Starting off the album is the title track (which was also the lead single), and it’s an absolute banger! Opening up with heavy, modern melo-death sounding riffs, it moves along at a quick pace, with a nice mix between heavy guitars and light keys, and of course, Kotipelto does a great job as always, especially shining on a very strong chorus. It’s the kind of straightforward, super catchy opening track the band excels at, while also having a bit of extra punch to the guitar work, to help take it to a whole new level. Next is “Demand”, another high octane track, which keeps the momentum going. This track alternates between more modern-sounding heavy guitar parts, as well as some very classic Stratovarius-sounding parts, where the keyboards especially have a nostalgic feel to them. It’s another fast-paced track throughout, with an excellent chorus and a fantastic keyboard solo in the second half.

The pace drops off slightly with “Broken”, a more mid-paced, keyboard-driven track, with more chunky guitar riffs, to go along with some pretty bouncy keys. It’s a slightly more relaxed track compared to the first two, but it also has a pretty epic feel to it, with the elements all coming together nicely, mixed with some slight symphonic elements. The chorus is especially fantastic, being a bit more laid-back, but with all the different instruments coming together perfectly for a very epic feel, while the vocals and lyrics are especially fantastic. Next is the third single “Firefly”, another more melodic track, with slightly more restrained guitar work. It moves along at a relaxed pace throughout the verses, not overly fast but quite upbeat, and it has some wonderful melodies throughout, with the chorus especially being instantly infectious and super catchy. The instrumental section towards the end is the best part, with the pace picking up in a big way, but it’s an excellent track overall, and one of my favorites on the album.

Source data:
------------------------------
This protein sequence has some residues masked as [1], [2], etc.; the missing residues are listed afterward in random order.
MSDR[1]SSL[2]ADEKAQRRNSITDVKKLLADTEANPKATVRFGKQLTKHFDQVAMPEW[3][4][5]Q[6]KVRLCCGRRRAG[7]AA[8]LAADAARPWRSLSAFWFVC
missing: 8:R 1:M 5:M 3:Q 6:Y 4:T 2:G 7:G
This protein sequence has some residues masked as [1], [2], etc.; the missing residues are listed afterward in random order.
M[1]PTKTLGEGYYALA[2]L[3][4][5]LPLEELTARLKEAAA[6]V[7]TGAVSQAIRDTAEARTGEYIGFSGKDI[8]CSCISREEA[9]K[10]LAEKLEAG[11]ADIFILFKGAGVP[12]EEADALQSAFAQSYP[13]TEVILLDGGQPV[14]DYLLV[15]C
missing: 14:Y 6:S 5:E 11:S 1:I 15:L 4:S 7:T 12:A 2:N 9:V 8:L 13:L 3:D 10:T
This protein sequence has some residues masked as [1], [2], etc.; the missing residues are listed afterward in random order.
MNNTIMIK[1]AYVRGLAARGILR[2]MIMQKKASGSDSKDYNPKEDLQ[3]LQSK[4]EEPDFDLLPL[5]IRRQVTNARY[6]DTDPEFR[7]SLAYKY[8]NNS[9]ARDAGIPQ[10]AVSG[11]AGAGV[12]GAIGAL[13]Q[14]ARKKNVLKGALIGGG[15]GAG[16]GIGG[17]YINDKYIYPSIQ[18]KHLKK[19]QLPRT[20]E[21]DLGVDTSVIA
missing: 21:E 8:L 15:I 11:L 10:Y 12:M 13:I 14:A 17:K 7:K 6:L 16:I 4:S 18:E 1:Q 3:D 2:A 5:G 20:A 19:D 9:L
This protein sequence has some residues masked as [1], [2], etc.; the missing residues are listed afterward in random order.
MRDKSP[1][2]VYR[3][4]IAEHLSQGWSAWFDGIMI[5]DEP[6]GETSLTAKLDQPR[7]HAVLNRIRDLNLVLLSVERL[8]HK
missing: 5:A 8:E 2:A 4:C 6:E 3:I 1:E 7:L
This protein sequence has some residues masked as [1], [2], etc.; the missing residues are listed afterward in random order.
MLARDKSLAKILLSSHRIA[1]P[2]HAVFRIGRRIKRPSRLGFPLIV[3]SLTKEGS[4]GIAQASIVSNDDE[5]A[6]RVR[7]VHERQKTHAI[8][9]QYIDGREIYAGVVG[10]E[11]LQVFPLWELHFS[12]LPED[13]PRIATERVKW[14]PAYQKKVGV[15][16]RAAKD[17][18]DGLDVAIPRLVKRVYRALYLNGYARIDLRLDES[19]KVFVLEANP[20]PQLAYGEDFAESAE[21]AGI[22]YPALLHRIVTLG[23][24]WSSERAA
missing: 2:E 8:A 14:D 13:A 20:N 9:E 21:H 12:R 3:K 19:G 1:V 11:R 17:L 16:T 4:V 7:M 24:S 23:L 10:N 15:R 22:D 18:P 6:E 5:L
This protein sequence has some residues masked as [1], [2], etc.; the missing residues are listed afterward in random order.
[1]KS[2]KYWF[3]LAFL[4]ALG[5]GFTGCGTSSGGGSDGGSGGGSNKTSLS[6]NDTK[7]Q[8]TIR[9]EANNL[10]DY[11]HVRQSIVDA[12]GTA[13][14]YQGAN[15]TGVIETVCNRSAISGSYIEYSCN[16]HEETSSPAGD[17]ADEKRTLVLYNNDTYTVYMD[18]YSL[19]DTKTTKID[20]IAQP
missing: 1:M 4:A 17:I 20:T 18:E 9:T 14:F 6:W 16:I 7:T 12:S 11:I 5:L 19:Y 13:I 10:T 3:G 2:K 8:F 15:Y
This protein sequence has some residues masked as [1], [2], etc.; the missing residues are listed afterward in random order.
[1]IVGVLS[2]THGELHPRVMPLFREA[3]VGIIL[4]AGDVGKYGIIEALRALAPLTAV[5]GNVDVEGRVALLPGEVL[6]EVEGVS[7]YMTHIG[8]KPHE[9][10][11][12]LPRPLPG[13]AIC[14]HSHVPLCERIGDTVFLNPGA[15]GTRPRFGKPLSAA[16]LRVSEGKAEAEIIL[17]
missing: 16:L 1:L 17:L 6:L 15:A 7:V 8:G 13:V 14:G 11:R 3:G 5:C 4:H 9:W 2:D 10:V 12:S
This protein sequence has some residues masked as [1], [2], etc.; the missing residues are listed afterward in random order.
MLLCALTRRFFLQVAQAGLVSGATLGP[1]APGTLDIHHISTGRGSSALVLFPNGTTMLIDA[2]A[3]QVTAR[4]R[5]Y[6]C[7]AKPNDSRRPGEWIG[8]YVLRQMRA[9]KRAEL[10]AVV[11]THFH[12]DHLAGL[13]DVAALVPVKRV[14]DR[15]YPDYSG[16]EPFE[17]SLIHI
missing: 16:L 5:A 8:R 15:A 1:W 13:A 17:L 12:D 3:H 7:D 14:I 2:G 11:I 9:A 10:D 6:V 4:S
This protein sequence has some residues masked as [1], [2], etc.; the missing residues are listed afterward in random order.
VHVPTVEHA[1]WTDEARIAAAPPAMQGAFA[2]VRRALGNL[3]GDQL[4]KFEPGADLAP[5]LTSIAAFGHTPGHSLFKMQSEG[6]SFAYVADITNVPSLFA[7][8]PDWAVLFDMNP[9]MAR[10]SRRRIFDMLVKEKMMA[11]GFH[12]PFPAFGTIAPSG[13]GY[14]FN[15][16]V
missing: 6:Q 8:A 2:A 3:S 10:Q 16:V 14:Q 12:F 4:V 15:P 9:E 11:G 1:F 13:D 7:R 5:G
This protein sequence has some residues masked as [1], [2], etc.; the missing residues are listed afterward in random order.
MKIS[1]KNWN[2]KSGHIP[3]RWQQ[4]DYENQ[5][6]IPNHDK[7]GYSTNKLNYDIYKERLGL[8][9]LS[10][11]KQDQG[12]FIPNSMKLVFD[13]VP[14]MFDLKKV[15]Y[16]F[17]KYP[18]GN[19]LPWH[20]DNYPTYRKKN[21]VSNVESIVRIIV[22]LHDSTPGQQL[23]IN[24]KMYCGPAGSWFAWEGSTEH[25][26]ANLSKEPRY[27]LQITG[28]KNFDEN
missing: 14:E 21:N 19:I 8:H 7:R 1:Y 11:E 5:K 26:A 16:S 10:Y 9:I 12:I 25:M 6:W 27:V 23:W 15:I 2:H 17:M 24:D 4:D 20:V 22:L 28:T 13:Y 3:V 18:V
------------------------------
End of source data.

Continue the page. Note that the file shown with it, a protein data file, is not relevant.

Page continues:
Next is “We Are Not Alone”, another fast-paced track, with a strong emphasis on some very catchy, futuristic-sounding keys. The guitar work is very melodic on the track, and the chorus is once again very fun and catchy, with Kotipelto doing a fantastic job as always. The first slightly longer track on the album is “Frozen in Time”, a very epic, more mid-paced track with some very strong symphonic elements, to go along with a heavy emphasis on keyboards. The guitar work is heavy in bursts, especially during the verses, but the symphonic elements, vocals, and keyboards are the main highlights here, to help give the track a very epic feel, along with an excellent chorus, and a very epic, extended instrumental section which closes out the track. I wasn’t overly fond of the track at first, but over time it has grown on me a lot, and I now think it’s an excellent track overall. The second pre-release single is “World on Fire”, another more upbeat track, with a modern sound to it, nicely mixing heavy guitar work and bouncy keys. I find it not as impressive as the other two singles, but it’s still a great song, with a very fun chorus, and some excellent vocal melodies.